News trickled out Wednesday that Josh Sitton missed practice due to a back issue lingering from last week's game against the 49ers. While the injury helps explains Sitton's uncharacteristically poor week 1 performance, it casts doubt as to Sitton's availability for the home opener against Washington.
Sitton is the team's most important offensive lineman. Part of the reason the Packers opted to promote rookie David Bakhtiari to Bryan Bulaga's vacated left tackle spot was due to Sitton's calming veteran presence. Should Sitton miss time, the Packers would be forced to reshuffle the line and put further strain on their inexperienced left tackle.
While it's too early to assume Sitton will be inactive on Sunday, it seems a natural time to break down the Packers' backup options.
Option 1: Barclay shifts to left guard, Newhouse steps in at right tackle
Why it should happen: Mike McCarthy long ago set the precedent that the five best offensive linemen will start. Without question, Marshall Newhouse is the Packers' best backup option. While Newhouse practiced at guard his rookie year, he's played exclusively at tackle the past three years. It stands to reason that if he's playing, it's at right tackle. In that scenario, current starter Don Barclay would shift inside to Sitton's vacated spot. Unlike Newhouse, Barclay practiced at guard as recently as this year's training camp. While not ideal, this configuration minimizes the number of player shifts without placing someone in an uncomfortable position. Furthermore, McCarthy has already indicated his preference to go with Newhouse if Sitton's unavailable.
Why it shouldn't: While Barclay did practice at guard in training camp, he did so mostly on the right side. Not only would he have to flip his stance -- a difficult transition to make one week into the season -- but he hasn't lined up on the left side since his senior year at West Virginia.
Option 2: Greg Van Roten steps in at left guard
Why it should happen: Greg Van Roten is the team's only experienced backup interior lineman. He practices at both guard and center, so preparedness isn't an issue. Moreover, bringing in Van Roten allows for the four healthy starters to remain in their current positions. Continuity plays a major role in offensive line effectiveness. This configuration allows for the least amount of change while replacing Sitton with the lineman best acclimated to left guard.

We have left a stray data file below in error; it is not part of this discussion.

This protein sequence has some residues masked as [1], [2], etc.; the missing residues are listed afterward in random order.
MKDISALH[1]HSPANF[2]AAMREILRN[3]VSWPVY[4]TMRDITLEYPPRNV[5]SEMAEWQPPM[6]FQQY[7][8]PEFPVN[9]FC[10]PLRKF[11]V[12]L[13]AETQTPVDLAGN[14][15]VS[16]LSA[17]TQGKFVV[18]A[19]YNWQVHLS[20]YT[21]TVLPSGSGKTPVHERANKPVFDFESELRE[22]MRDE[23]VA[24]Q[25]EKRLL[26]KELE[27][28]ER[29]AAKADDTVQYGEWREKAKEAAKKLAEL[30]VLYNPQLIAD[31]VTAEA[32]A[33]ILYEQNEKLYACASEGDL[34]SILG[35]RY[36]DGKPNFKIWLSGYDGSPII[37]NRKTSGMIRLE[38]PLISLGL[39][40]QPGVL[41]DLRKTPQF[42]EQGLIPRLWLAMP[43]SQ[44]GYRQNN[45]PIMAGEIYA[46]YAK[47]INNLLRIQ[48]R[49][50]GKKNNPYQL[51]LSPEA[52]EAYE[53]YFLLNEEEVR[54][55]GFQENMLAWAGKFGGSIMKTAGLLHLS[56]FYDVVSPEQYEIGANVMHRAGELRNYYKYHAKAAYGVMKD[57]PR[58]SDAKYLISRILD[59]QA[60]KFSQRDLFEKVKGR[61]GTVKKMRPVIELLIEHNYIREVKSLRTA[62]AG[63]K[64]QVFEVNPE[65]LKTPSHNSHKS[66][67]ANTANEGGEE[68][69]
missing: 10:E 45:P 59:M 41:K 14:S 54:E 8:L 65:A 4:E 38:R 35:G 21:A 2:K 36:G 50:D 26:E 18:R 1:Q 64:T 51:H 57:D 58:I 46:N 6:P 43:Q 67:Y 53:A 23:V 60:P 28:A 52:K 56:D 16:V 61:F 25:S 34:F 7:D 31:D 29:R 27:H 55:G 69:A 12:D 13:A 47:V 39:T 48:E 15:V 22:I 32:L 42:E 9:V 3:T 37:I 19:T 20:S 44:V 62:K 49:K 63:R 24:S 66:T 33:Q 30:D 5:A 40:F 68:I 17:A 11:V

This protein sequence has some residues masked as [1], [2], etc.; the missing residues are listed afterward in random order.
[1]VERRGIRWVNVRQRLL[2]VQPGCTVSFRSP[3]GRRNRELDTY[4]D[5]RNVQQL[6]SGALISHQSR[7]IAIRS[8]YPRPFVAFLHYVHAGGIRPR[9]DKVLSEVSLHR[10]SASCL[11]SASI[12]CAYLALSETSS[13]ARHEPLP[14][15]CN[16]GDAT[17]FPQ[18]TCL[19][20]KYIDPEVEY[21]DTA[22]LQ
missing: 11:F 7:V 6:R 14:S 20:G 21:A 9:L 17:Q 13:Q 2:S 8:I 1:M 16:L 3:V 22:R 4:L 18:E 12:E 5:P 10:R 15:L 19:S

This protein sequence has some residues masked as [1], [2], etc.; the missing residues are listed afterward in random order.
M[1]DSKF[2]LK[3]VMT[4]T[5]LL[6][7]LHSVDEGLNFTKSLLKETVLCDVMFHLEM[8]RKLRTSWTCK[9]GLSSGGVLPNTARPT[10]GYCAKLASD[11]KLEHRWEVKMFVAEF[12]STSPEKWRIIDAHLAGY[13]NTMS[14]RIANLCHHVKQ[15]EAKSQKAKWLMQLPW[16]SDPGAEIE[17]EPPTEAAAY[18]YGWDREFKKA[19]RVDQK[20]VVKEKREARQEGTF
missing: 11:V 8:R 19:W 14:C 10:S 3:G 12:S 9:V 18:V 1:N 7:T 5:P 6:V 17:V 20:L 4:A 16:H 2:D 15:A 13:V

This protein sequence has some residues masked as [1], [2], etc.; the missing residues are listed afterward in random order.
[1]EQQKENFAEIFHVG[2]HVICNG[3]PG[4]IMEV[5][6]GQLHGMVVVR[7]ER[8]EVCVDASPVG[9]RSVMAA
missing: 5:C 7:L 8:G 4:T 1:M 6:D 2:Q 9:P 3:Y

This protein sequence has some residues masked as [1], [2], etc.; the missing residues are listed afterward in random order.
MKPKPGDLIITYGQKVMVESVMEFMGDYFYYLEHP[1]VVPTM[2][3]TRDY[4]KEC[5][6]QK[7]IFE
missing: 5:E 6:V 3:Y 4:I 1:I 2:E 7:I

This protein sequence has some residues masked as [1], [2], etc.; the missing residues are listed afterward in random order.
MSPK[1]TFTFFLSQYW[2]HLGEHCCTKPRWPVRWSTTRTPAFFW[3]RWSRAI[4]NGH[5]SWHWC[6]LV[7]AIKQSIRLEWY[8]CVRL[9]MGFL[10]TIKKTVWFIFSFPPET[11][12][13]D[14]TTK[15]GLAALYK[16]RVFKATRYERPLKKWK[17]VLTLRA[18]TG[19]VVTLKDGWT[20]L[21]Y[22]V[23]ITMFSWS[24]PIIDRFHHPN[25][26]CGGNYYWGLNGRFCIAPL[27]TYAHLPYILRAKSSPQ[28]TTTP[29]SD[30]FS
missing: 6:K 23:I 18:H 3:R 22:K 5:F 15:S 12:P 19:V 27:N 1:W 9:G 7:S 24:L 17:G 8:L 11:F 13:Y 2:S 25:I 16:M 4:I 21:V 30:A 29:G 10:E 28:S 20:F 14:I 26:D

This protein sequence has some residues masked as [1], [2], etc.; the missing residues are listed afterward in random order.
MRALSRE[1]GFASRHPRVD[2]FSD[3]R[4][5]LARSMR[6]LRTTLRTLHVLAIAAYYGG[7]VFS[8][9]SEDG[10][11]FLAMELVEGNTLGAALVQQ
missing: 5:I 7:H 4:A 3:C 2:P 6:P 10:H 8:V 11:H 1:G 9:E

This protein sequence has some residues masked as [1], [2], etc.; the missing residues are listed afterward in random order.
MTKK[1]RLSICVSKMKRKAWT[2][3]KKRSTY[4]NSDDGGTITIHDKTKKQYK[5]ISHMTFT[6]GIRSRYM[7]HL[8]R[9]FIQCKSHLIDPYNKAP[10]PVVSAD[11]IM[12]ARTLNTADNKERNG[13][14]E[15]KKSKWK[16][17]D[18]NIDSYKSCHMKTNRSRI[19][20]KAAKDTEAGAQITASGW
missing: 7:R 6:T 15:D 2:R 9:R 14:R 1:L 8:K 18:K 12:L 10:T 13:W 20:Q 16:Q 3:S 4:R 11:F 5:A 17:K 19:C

Why it shouldn't: As mentioned earlier, McCarthy favors playing the five best offensive linemen over finding the best positional fit. Greg Van Roten is better prepared to handle guard, but he's not a better player than Marshall Newhouse, the player who would be left out in this configuration.
Option 3: Lang shifts to left guard, Barclay shifts to right guard, Newhouse steps in at right tackle
Why it should happen: From 2011 through 2012, T.J. Lang started at left guard. That stint was recent enough to suggest that Lang could flip his stance without too many hiccups. It would also allow for Barclay to play at right guard, his second most comfortable position. As mentioned earlier, Newhouse is ready to go at right tackle. It also allows for a veteran to line up next to the inexperienced Bakhtiari. Overall, this gives the Packers their five best healthy offensive linemen while not sacrificing fit.
Why it shouldn't: While each lineman in this configuration fits well at their position, it involves more shifting than any of the other possibilities. Sacrificing that much continuity is a hefty price just to fit players into better positions.
Option 4: Newhouse steps in at left guard
Why it should happen: If you've read this far, you know that McCarthy wants his five best linemen on the field. This configuration allows for that, while keeping the remaining four original starters in their usual positions.
Why it shouldn't: Newhouse may have played on the left side as recently as January, but he hasn't spent time at guard since his rookie year. While he's a better player than Van Roten, it's possible that he isn't the better guard.
So which option do you think the Packers should go with if Sitton sits for week 2? Cast your vote in the poll and explain your preference in the comments.
Jason Hirschhorn covers the Green Bay Packers for Acme Packing Co. He has previously written for Lombardi Ave, College Hoops Net, LiveBall Sports, and the List Universe. He is also currently a senior writer for Beats Per Minute, an indie-music webzine. Follow him on Twitter: @JBHirschhorn
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